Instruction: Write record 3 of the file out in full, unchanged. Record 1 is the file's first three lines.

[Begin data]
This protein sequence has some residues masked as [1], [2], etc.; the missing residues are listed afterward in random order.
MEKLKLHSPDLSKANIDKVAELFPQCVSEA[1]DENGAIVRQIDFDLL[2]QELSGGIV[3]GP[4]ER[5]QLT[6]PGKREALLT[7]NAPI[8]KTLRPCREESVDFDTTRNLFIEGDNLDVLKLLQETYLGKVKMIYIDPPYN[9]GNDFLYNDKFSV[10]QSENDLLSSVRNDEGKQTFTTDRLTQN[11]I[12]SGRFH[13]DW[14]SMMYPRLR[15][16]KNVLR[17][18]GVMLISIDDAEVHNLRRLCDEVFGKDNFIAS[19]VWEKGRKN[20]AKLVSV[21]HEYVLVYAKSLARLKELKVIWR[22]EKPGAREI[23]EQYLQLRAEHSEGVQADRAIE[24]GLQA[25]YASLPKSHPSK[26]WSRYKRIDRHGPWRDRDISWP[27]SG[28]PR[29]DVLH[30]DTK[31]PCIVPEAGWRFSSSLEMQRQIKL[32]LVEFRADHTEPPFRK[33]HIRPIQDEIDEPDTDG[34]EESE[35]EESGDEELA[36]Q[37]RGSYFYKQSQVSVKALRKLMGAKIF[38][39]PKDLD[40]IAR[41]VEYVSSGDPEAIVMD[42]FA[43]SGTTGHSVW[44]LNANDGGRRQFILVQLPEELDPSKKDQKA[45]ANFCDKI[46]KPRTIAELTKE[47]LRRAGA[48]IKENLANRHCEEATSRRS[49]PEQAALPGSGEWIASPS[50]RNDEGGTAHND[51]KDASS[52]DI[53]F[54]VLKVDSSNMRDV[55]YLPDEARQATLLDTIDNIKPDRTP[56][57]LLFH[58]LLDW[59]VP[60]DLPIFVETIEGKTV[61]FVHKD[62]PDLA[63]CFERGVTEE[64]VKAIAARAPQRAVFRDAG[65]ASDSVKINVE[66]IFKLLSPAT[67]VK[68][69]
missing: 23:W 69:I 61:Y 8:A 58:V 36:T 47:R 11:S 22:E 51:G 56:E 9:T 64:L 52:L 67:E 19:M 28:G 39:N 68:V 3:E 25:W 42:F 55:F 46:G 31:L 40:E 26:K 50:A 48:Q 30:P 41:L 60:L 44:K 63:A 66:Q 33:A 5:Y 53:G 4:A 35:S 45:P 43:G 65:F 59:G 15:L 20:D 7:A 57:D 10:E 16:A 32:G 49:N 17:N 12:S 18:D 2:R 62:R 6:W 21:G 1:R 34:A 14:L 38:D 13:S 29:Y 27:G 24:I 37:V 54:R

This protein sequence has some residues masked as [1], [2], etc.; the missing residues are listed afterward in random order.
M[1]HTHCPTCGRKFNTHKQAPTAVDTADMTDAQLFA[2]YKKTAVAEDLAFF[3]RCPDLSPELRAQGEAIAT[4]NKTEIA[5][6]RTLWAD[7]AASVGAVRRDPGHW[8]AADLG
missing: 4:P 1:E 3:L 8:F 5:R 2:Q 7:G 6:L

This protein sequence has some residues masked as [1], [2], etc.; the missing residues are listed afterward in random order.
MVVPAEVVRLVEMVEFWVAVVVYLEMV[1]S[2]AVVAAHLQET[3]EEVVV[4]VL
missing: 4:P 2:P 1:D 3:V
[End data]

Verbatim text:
This protein sequence has some residues masked as [1], [2], etc.; the missing residues are listed afterward in random order.
MVVPAEVVRLVEMVEFWVAVVVYLEMV[1]S[2]AVVAAHLQET[3]EEVVV[4]VL
missing: 4:P 2:P 1:D 3:V